Picea abies (L.) - Norway spruce, Pine


The generic name Picea comes from the Greek words peuca, peuch and pissa from which the Latin term pix meaning “tar” was derived; this refers to pine resin obtained by tapping the trunks of the trees. The common names spruce and red pine refer more to the species Picea and and white or silver pine or fir respectively to the species Abies which are all comprised in the term “pine trees”. The pine tree was highly regarded centuries ago by the Celts. The tree was a part of the Celtic calender from 2 to 11 January and again from 5 to 14 July; the winter solstice on 21 December was dedicated both to the vowel “A” (known as Ailm) and to the silver pine tree. After this date, the days begin to get longer once again and for this reason the pine is associated with the birth of light.

Middle Age herbals differentiate between spruce, silver pine/fir and larch, but their usage was summarised together. According to Lonicerus: “Steeped pine leaves soothe infected wounds and are good for toothache; with honey they are to be given to those suffering from afflictions of the liver. Boiled with honey, pine resin is good for the head-flow (i.e. colds) and sore throat, also known as angina. It is also soothing for all external ailments to the body. Turpentine gently purges afflictions to the chest and is healing and cleansing to the lung and liver. Carefully prepared and washed, turpentine is particularly good for consumption (tuberculosis), for   persistent coughs, whooping coughs and suppurating discharge of blood typical for vomit during consumption.”

Picea abies (L.) - Botanical characteristics

Botanical characteristics

Red pine or spruce is an evergreen tree growing to height of up to 60 metres with a pyramid-shaped crown and a slim, straight trunk often branching out right down to the ground. It belongs to the conifer family. Pine trees have shallow roots – which is often their downfall during storms. The bark is reddish brown and becomes more flaking and ribbed as the tree ages. The branches hang downwards and the tips point upwards; they are either covered all around or just on the side exposed to light with dark green, square-edged, sharply pointed needles. Deer like to eat pine branches, but even more they love those of the white pine.

The pine does not bloom until its thirtieth year, putting out both male and female flowers in May. The unripe male catkins are about the size and colour of a strawberry and are usually to be found in between the needles of last year’s branches. As they ripen, they are coloured yellow by the many pollen seeds. The small female cone blossoms are to be found at the tips of the branches and are bright carmine in colour. When ripe, they turn brown and fall off whole from the tree. In the same year, pine cones begin to ripen in the tree’s crown, standing upright at first and hanging down later. These grow to a length of between 10 and 15 cm and a width of 3 to 4 cm.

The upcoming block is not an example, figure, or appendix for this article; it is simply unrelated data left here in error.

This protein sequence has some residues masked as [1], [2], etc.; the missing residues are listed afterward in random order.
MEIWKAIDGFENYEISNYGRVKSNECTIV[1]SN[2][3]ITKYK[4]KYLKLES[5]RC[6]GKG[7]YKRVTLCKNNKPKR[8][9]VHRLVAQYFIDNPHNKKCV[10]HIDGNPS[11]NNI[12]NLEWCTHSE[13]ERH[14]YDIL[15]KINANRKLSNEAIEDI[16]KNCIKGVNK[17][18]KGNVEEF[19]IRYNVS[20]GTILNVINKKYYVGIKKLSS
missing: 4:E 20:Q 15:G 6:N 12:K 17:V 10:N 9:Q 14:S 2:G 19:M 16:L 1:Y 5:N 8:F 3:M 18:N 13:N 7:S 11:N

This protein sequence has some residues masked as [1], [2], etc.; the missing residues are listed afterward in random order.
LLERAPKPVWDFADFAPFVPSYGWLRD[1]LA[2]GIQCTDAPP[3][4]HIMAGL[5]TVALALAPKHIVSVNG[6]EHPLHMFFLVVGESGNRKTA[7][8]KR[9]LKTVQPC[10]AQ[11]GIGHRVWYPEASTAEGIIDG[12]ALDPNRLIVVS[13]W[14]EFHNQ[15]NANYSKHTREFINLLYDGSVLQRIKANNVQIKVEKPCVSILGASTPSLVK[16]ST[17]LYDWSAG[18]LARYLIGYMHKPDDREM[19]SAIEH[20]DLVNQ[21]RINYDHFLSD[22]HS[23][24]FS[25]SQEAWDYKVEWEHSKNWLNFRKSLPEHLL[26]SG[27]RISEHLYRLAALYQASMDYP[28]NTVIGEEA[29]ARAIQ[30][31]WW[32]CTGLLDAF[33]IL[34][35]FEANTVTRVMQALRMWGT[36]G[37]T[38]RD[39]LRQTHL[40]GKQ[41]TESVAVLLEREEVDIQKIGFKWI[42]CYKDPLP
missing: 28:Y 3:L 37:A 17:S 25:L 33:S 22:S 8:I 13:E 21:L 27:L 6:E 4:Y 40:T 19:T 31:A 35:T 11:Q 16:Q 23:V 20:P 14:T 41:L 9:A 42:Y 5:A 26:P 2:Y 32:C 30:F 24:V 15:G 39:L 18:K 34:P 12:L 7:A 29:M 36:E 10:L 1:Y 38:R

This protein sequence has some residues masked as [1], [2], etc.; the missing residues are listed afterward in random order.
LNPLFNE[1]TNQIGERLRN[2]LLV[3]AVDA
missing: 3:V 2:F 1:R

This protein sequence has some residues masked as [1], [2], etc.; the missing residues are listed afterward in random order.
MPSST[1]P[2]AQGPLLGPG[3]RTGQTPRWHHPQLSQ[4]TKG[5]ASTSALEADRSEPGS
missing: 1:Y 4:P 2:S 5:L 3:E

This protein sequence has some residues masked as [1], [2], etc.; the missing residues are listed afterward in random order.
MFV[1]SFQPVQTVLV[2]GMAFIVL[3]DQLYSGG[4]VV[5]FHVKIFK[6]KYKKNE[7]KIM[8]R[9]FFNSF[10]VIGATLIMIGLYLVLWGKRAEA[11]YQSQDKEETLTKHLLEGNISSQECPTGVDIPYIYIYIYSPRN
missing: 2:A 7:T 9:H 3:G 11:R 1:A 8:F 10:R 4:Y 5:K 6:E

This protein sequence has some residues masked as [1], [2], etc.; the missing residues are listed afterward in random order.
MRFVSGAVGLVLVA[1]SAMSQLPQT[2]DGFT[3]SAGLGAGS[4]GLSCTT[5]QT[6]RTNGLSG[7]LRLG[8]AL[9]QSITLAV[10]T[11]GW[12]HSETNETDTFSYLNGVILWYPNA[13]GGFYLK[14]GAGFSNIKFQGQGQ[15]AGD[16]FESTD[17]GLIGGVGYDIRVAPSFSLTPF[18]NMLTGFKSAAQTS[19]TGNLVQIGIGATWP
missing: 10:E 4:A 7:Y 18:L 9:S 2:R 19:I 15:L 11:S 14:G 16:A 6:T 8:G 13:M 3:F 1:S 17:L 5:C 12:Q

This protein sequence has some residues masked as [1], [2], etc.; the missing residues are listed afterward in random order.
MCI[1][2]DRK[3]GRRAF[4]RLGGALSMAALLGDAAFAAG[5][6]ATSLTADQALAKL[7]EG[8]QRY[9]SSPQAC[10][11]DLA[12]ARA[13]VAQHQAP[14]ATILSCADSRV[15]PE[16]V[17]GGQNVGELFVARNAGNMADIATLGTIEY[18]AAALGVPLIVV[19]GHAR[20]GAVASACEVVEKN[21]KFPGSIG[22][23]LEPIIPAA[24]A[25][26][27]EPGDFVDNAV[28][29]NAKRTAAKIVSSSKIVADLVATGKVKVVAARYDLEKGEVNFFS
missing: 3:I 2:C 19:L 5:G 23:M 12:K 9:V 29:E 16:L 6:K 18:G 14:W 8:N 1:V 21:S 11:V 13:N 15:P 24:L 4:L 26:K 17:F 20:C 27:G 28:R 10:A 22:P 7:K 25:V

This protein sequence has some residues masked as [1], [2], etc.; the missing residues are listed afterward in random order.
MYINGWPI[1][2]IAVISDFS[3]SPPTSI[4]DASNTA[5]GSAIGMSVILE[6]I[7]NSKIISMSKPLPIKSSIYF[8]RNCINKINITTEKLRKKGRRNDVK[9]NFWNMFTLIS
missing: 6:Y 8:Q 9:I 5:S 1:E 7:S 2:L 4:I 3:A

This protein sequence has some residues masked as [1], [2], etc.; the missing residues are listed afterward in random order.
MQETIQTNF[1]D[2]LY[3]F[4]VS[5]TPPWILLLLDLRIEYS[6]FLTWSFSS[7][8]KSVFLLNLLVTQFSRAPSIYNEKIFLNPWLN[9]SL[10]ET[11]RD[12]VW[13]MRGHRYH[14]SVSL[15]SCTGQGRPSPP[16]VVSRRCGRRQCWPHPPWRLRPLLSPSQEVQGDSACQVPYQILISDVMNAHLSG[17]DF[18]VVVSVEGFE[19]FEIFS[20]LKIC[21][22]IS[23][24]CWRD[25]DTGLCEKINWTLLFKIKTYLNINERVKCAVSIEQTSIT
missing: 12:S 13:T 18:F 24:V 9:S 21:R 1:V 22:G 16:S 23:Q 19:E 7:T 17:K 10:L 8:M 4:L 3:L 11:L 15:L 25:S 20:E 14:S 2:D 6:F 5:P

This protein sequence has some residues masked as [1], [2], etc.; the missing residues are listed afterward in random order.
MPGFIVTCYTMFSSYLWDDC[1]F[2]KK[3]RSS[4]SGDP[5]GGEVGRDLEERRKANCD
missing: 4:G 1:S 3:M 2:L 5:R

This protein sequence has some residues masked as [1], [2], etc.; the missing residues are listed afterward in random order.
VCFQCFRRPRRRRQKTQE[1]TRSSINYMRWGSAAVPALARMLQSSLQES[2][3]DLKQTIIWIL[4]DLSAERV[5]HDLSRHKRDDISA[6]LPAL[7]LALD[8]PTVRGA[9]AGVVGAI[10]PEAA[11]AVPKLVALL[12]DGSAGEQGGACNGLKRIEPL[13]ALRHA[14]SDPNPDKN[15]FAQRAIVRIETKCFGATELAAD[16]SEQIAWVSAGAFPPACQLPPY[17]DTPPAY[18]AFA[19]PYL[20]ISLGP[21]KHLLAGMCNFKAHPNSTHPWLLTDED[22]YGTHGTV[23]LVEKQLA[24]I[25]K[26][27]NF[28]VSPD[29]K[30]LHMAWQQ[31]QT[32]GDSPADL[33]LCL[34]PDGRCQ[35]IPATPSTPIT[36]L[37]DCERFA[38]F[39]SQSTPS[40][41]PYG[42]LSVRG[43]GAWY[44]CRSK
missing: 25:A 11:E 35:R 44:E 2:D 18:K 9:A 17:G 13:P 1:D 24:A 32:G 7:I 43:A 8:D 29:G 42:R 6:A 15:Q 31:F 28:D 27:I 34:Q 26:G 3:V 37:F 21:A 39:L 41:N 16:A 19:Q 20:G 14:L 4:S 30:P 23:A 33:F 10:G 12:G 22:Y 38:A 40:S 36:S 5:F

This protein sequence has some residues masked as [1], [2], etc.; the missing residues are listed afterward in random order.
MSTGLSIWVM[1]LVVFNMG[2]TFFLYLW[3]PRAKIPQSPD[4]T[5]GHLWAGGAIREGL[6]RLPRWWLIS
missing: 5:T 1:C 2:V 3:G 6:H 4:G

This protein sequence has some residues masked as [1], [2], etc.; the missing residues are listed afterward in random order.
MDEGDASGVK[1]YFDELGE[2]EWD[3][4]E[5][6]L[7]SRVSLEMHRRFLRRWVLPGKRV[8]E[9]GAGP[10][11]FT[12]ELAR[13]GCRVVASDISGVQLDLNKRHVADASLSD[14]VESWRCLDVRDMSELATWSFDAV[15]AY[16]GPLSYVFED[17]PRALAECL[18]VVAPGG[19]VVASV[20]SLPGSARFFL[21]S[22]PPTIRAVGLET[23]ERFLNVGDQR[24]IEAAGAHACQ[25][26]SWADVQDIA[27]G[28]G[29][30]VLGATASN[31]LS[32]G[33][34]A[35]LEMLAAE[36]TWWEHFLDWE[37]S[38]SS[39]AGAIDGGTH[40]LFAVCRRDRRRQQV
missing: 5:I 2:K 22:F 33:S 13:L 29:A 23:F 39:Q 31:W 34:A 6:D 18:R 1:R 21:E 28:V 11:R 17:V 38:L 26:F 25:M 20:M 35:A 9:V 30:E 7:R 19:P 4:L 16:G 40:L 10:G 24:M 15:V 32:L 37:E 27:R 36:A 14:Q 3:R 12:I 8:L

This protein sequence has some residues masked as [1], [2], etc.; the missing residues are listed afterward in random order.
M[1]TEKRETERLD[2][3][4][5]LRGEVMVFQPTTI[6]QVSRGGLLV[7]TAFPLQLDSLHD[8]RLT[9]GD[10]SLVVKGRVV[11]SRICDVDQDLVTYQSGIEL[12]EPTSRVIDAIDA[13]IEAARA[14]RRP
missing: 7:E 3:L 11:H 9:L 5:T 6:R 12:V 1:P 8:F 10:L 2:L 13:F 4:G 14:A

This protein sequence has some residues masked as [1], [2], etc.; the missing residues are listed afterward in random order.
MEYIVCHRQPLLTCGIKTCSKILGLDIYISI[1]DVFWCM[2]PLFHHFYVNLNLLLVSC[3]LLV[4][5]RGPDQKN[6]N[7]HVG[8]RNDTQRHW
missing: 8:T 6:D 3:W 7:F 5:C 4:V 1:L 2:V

Pine trees can live for up to 600 years. Nowadays however, their longevity is endangered by pollution, increasing amounts of ozone in the atmosphere, acid rain as well as increased soil acidity and lack of moisture. Conifers are more susceptible to these factors than deciduous trees, because they do not loose their needles on an annual basis. When pine trees begin to feel threatened by unknown invaders they create “stress substances” such as picein   and piceol [1].

The tree blooms in May.

Picea abies (L.) - Habitat


Pine trees are indigenous to Central Europe and the far north. They appear in southern climes only as far as the 40th degree of latitude. In the east the pine is restricted by the river Volga. The tree is to be found in mountainous areas up to a level of 900 metres and often grows alongside all manner of deciduous trees. Spruce is widely   cultivated in lowland areas where it has almost displaced the fir/silver pine.

Picea abies (L.) - Preparation


A.Vogel/Bioforce makes use of the pine’s essential oil, an aqueous extract and the juice obtained from fresh spruce tips, plucked in spring either from spruce growing in the wild or from organically controlled plantations. In order to obtain the extract, fresh buds are placed in cold water in a vacuum and simmered at a temperature of approximately 40º C, after which they are cooled and filtered. This extract is then gently boiled down according to a traditional recipe in a vacuum with unrefined sugar cane, pear extract and honey until a syrup is obtained.

For the aqueousextract, 1 to 2 finely chopped fresh pine tips are soaked in cold water for a period of between 6 to 8 hours, then heated but not brought to a boil, allowed to simmer for 10 minutes and then sweetened with rock candy or honey. An extract of young pine tips and needles are used in the USA to make a beverage known as “Spruce Beer”. Sugar syrup or molasses, water and other ingredients are added to the pine extract which is then fermented with yeast [2]. There are also medicinal uses for a mother tincture of spruce, pine essence and pine oil, pine resin, pine rosin, turpentine oil, balsam, salve and tar.

Pine is used extensively to make furniture, organs and other instruments (Stradivaris are made from pine wood) as well as for sounding boards; it is also used for building or burning; in the paper industry, for telegraph poles, tar, coal and tanbark. The resin is used to make turpentine, rosin and tar.br